When I was in the sixth grade we lived in an R.V. Park in Hesperia, California. At first, the idea of living in a thirty-five foot long motor home seemed fun. But, thirty-five feet started to feel awfully small with two of my sisters and our parents. All the changes that were happening, like moving into our new home, led to reactions and arguing, and unrest.
To work off some of the restlessness we felt, my little sister and I spent a lot of time on our roller skates, staying gone and skating every surface we could, and were often told not to skate, in that park.
Occasionally, we braved it, circling out of the park and skating on the side street that ran between the two entrances. There was a tall cinder block wall that separated us from view of anyone park side, which our mom did not like at all. But, that straightaway was one of the few places I found I could be alone.
A lot of times, I would make my little sister stay park side or skate ahead of me so that I could find a place to sit and think.
I thought and thought and thought some more, listening to and watching the desert. Not so far off, I could hear and see the interstate traffic—cars whizzing past one way and the other.
I wondered about the people in those cars. Where were they going? What were they thinking about? Were they happy? What did they hope for?
The roof of the motor home was my other place to be alone.
Up there, even with all the lamp posts throughout the park, I was able to see the night sky over the desert. It was filled with stars that shone so bright they refused to be unnoticed.
As a kid, being on the rooftop was just high enough to feel like the sky was coming down on me, like I could reach out and touch one of those bright stars. Something about staring up at the starry desert sky always made me feel like God was really close, like He could hear me.
There were nights, frustrated and sobbing, that I climbed the ladder to the roof and silently cried out to God, “Please help me! Please help us stop fighting! Help us love each other! Help me get away from here!”
I had no idea that I was hoping for His help; for His love, peace, and rest. Neither did I understand that what I was hoping for was already given to us all in Jesus Christ His Son.
Thinking about this first post, I asked the Holy Spirit to help me hone in on what to write about, believing He spoke to me the word hope.
According to the concordance in my New American Standard Bible (NASB), hope is a verb, meaning to expect with confidence.
In Christ, we have a confident expectation.
I’ve heard this said again and again, but now I am conceiving this truth, digging into it.
There were three verses in particular that the Holy Spirit led me to begin my excavation: Psalm 38:15, Ephesians 1:12, and Hebrews 11:1.
Psalm 38:15 (NASB) says, “For I hope in You, O LORD; You will answer, O Lord my God,” and, in reading this verse, I thought, “What is the name of God here?”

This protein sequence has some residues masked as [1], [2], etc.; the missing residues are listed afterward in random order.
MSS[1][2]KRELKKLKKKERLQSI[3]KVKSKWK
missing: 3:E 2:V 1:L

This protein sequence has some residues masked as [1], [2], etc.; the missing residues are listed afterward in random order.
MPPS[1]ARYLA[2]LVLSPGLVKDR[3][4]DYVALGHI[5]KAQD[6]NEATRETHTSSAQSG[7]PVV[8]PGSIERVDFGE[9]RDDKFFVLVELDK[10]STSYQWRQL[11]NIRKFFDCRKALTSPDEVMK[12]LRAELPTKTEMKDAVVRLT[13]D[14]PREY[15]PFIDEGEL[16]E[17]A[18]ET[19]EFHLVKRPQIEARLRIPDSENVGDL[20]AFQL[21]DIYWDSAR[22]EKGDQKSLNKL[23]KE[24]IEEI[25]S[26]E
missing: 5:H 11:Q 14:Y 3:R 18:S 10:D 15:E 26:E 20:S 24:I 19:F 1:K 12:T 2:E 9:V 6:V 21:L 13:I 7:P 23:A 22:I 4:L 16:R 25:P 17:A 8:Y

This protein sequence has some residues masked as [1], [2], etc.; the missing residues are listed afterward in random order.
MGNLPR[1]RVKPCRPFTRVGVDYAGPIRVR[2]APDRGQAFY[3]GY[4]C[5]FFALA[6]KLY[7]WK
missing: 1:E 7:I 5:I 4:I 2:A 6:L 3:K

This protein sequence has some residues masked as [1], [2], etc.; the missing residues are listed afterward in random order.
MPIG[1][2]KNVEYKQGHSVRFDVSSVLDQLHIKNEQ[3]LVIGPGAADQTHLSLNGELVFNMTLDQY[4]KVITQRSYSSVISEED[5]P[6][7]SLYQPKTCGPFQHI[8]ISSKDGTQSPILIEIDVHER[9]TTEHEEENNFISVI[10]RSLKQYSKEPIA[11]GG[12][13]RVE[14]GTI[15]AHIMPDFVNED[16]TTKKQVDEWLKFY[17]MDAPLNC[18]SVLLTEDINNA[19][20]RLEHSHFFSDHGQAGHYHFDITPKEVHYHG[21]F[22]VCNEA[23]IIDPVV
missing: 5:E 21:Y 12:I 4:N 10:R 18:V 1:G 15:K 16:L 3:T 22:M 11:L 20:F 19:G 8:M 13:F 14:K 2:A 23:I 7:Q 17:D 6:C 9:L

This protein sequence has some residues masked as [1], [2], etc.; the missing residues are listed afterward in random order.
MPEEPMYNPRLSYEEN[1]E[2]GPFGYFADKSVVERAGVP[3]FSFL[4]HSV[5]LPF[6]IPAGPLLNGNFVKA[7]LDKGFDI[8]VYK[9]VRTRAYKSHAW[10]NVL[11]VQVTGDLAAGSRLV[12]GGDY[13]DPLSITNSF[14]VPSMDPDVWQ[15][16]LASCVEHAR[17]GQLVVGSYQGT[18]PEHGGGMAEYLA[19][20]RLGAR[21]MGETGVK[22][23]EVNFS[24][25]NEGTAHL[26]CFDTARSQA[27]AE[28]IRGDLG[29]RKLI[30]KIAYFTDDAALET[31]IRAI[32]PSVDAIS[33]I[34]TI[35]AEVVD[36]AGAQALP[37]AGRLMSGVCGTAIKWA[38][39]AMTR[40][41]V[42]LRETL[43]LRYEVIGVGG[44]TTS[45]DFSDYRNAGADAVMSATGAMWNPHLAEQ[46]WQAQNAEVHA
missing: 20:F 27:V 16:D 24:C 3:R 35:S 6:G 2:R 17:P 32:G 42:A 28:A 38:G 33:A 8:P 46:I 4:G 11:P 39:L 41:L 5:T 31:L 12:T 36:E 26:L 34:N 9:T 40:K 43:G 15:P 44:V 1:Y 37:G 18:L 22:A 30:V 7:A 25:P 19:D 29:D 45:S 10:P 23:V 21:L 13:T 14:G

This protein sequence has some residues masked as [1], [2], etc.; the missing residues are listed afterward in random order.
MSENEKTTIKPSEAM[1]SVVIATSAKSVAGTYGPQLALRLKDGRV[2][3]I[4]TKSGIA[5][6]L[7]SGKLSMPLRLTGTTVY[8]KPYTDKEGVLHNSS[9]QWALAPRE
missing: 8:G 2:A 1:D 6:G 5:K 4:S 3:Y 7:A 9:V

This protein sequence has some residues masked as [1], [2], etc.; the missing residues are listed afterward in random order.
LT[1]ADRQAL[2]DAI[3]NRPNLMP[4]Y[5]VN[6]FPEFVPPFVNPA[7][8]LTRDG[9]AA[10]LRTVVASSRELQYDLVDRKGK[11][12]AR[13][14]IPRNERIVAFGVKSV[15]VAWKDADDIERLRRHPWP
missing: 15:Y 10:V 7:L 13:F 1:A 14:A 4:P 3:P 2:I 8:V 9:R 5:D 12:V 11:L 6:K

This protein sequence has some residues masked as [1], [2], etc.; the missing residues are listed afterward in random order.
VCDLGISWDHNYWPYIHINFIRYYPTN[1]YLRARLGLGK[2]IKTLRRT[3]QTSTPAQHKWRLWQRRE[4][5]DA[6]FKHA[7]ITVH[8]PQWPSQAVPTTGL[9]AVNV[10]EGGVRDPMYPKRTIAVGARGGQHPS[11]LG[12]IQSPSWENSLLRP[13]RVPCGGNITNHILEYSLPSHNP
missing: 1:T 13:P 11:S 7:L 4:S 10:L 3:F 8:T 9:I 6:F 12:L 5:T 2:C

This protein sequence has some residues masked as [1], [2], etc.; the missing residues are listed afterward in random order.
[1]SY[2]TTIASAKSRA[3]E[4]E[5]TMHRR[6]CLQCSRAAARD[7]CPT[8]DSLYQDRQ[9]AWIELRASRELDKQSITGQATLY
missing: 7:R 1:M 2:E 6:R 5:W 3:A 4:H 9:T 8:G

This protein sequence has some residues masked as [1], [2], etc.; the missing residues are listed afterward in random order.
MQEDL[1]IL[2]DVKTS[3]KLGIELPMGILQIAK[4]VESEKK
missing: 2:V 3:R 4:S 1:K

Using Strong’s Exhaustive Concordance, I looked up Lord and God and found that there are two different Hebrew words used for Lord. Yehovah, or the Eternal, is used first. Then Adonay, which is also from entry #113, is used in the second part of the verse and means sovereign. The Hebrew word for God is elohiym and means, supreme God; exceeding; great; mighty.
I love how the Holy Spirit teaches, leading us to receive understanding in the Word and revealing to us who our God is, what it means to hope in Him.
When we hope in Him—understanding that He is our Lord the Eternal, Lord who is sovereign, our God who is supreme—we can have a confident expectation.
I am still letting this all soak in, still running my fingers across the grooves and etchings of what is unearthed here. These questions come to mind: What are we confidently expecting? His goodness towards us? For Him to be exactly who He says He is, our EVERYTHING?
Then the Holy Spirit led me to Ephesians 1:12 (NASB) which says, “to the end that we who were the first to hope in Christ would be to the praise of His glory.” I was compelled to look up commentaries, getting a better understanding and considering the verse contextually.
After reading a few at www.biblehub.com about this verse, Paul’s revelation of Jesus, and his ability in Christ to minister to Jews and Gentiles, gave more reason to marvel at God’s awesomeness. In his letters, Paul so often rehearsed the Good News to Jews and Gentiles. The first chapter of Ephesians is no different.
In Ephesians 1:12, Paul speaks of Jewish Christians having been the first to hope in the Messiah, and in v.13 includes Gentile believers as also having received this same hope. Paul, in this one chapter, explains to us exactly what God our Father accomplished in Jesus—all that was hoped for.
Hebrews 11:1 (NASB) says, “Now faith is the assurance of things hoped for, the conviction of things not seen.”
The Greek word for faith in v.1 is pistis and means being reliant on Christ for salvation. Hoped is the Greek word elpizo, meaning to have trust.
I inserted these meanings, “Now faith (reliance on Christ for our salvation) is the assurance of things hoped (trusted) for, the conviction of things not seen (Heb. 11:1).”
We can have a confident expectation in Christ Jesus because God our Father has made Him to be our everything (Eph. 1:1-23).
All of my hope (confident expectation) is in You, Jesus.